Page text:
"It's a level of activism and involvement we haven't seen in decades," said Robert Kraig, executive director of the liberal coalition Citizen Action Wisconsin. As damaging as [Walker's actions] were, they created a movement -- a sense of community and mission that didn't exist a year ago."

In the face of this backlash, Walker, a former county administrator who never graduated from college, might have been expected to moderate and seek compromise. Quite the opposite -- he and the Republicans who still control both houses of the legislature pressed even harder.

They pushed through a GOP-friendly redistricting plan that's now tied up in court over allegations it was done illegally. Walker signed legislation on the hot-button issue of requiring photo identification to vote. A plan for major cuts to the state's popular health-care program, BadgerCare, is under consideration, and Walker is pushing for an iron mine in northwestern Wisconsin that environmentalists strongly oppose.

"His whole approach has been to double down -- to take a very strong, archconservative position and try to use his power to push it through," Kraig said. "He could have probably gotten 75 percent of his agenda and not caused this mass movement against him if he hadn't taken on every single issue in this way."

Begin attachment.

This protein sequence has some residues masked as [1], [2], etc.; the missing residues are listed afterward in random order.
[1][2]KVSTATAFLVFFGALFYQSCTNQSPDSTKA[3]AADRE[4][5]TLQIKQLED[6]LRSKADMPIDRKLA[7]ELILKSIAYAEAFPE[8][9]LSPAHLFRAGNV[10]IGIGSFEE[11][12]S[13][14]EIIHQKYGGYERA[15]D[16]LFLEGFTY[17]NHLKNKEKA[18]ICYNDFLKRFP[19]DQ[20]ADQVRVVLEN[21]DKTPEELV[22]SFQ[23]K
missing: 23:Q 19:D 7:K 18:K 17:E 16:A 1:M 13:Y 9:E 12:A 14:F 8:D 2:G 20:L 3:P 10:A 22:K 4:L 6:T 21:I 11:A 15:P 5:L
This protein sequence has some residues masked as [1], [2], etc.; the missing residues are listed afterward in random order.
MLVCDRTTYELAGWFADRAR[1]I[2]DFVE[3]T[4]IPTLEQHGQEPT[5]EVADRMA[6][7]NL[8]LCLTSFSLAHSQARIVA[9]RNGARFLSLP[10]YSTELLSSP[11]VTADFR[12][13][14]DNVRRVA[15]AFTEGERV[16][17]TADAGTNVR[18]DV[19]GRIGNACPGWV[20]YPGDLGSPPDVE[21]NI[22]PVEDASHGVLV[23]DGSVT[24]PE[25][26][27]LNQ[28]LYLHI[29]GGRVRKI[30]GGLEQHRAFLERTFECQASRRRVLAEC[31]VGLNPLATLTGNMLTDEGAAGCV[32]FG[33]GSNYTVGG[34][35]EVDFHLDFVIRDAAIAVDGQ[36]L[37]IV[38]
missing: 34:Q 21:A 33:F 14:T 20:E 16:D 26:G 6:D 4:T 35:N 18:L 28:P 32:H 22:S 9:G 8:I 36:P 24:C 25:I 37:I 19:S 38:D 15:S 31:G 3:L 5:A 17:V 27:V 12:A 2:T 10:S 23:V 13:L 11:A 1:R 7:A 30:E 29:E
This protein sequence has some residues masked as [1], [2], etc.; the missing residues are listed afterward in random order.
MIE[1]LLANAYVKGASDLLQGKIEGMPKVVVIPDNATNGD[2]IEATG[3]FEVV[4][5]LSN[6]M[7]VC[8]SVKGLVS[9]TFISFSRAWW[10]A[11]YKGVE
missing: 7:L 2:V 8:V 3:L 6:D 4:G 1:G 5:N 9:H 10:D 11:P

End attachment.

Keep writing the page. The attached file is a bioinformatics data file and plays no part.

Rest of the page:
The result, Kraig said, is a state of total, permanent partisan warfare in the capital, and an electorate that is split like never before. It's a sharp shift in what had been a fairly typical swing state that regularly elected both Democrats and Republicans to statewide office.

"According to polling, the whole state is extremely polarized," he said. "Governor Walker is the most popular governor in the country among Republicans and the least popular among Democrats." A Marquette University Law School poll released this week measured Walker's approval rating at 46 percent favorable, 48 percent unfavorable.

Walker rejects the idea that his actions have created a sharply divided electorate. "Most of the people in our state, I've found, aren't particularly pumped up one way or another. They care more about what happens under the roof of their house than what happens under the dome of the capitol," he said.

If there is polarization, he says, it is the other side's fault: "the national big government unions" who "poured tons of money" into the state and "ginned up their members" with "distortions" of Walker's positions.

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The unions and their allies have submitted a million signatures, nearly double the amount needed, for the Walker recall. A state board has undertaken a review of the petitions -- the process itself has, naturally, become contentious -- with the recall likely to be scheduled sometime between April and August. More legislator recalls also are in the works.

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Molly Ball is a staff writer covering national politics at The Atlantic.